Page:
Abstraction-Based Monte Carlo Tree Search. (Industry placement at Prowler)
Monte Carlo Tree Search is a popular artificial intelligence technique amongst researchers due to the remarkable strength by which it can play many games. This technique was prominently used as the basis for AlphaGo, the AI by Google DeepMind that became the first of its kind to beat professional human players at the game Go. But despite lots of interest from academics into Monte Carlo Tree Search, the technique has seen little use in the games industry - due in part to how it is not fully understood, and due to how complex it is to implement into large games.
Matthew’s research is looking into how game abstractions can be used to help implement and optimise Monte Carlo Tree Search into existing commercial video games. Semi-automated methods for domain abstraction are being investigated, with the aim of making it fast and easy for game developers to be able to implement Monte Carlo Tree Search into their products, and to exploit the wealth of academic research into this technique.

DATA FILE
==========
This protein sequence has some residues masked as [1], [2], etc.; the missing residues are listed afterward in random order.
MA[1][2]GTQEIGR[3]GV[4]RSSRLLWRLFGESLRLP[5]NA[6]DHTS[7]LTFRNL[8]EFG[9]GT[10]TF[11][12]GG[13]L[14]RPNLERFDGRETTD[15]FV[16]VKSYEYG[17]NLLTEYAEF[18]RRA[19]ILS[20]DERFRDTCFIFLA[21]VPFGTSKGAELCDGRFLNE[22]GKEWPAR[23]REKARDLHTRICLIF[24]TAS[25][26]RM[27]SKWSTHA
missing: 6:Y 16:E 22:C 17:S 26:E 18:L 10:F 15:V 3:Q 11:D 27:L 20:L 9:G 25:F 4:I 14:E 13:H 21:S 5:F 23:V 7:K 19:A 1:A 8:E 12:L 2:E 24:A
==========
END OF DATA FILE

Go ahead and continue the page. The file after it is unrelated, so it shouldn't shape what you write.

Matthew is currently studying towards his PhD at the University of York, having previously graduated for the Department of Computer Science with a MEng in Computer Science with Artificial Intelligence. Before starting his PhD, Matthew spent a year at BAE Systems Advanced Technology Centre working on contracts with the European Space Agency, and has performed research into vertebrae models of Parkinson's disease with York Centre for Complex Systems Analysis.
Home institution: York
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